3. Partisan Centre, Spadchansky
Located in the same forests as the destroyed Panzer tank at the beginning of the article, the Partisan center is located in another sector of Spadchansky Forest and is dedicated to the resistance movement that existed in this area during WW2. Flanked by WW2 tanks and artillery guns, inside the center is a wealth of information on the Soviet partisan movement as well as various artifacts used in battle by them.
Located closer to Russia than to the Ukrainian capital of Kyiv, the former partisan stronghold is not far from Kursk where the infamous WW2 tank battle took place. Aside from the main museum jam-packed with artifacts from the Second World War, the surrounding area is also full of Soviet monuments as well as surviving bunkers and dugouts used by both the Nazis and the partisans.
Since the revolution in 2014, various Soviet-era monuments are being quickly destroyed across Ukraine. The history of the Soviet Union in Ukraine was far from pleasant, but the blatant physical destruction of history is never acceptable. Thankfully, the Partisan center boasts an alley of surviving Lenin statues rescued from ruin across Ukraine.
2. WW2 Sights Along The Stalin Line
Construction on the Stalin Line was started in the 1920s with the aim of protecting the western borders of the Soviet Union from any possible attacks from the west. It consisted of a huge amount of concrete bunkers, minefields, barbed wire, and gun emplacements. It had some similarities to the French Maginot Line, although less elaborate.
After the Molotov-Ribbentrop pact and the subsequent short-lived friendship with Nazi Germany, the USSR expanded its territory and focused on constructing a new defense called the Molotov Line on the Soviet empire’s new borders, leaving the Stalin Line to become neglected and many of its weapons to be moved elsewhere.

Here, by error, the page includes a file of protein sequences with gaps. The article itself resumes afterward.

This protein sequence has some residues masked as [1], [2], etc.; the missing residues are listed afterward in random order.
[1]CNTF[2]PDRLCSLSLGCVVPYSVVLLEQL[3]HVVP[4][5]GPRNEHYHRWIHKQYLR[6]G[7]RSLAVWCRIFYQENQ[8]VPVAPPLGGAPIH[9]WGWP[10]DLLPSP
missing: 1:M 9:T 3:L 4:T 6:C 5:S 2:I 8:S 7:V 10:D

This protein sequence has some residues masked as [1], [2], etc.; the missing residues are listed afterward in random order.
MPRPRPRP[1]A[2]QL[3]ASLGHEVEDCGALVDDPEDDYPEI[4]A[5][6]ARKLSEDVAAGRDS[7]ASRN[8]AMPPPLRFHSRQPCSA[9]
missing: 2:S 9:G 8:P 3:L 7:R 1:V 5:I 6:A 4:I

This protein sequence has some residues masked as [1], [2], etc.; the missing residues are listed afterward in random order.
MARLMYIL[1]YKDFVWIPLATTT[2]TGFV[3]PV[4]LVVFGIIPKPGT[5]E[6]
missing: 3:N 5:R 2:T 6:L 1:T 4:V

When 4 million men stormed the Soviet borders in Operation Barbarossa, the Stalin Line was undermanned and ill-prepared against the Nazi onslaught. Despite this, the Soviets held out as long as they could in a futile fight against an overwhelming enemy. Following WW2, the Stalin Line was abandoned and today its remains can be found spread out across Ukraine as well as Moldova, Belarus, and Russia.
Many of the bunkers had notably dark stories, including one which was situated in the middle of a lake and left behind as the Germans advanced, with Soviet soldiers left entombed inside. The Germans returned a few weeks later to find the emaciated crew clinging to survival having run out of supplies. The Germans promptly burned them alive with a flamethrower. One of the countless stories of horror from Operation Barbarossa, that we know of.
1. WW2 Sights at the Museum of the Great Patriotic War, Kyiv
When arriving in Ukraine, the odds are you will be flying into the capital of Kyiv. Upon entering the city, you’ll likely see an incredible shimmering Soviet monument overlooking the city. This is the iconic Rodina Mat (mother of the motherland) and it marks the site of Ukraine’s national museum of the great patriotic war which is the Soviet-era term for WW2.
Almost in a protective formation around the museum itself is a mass of WW2 weapons, tanks, and planes as well as a good selection of Cold War armaments. Inside is a vast plethora of Second World War artifacts from the Red Army and Nazi occupiers, including a solid bronze eagle from Berlin, as well as captured German trophies laid out on a bed of captured Iron Crosses.
One of the most poignant WW2 sights and displays at the museum is an incredibly long dinner table that stretches around 100ft. Each chair has an empty glass of vodka laid out for a soldier that would never return in Ukrainian tradition.
Alongside its mass of WW2 sights, the upper floors are home to a unique exhibit on the country’s current civil war, featuring Mad Max-style homemade fighting vehicles and bullet-riddled objects from the battle for Donetsk Airport.
To visit the places on our list of epic WW2 sights in Ukraine, check out our page dedicated to private tours of Ukraine and simply contact our team to arrange your dream trip..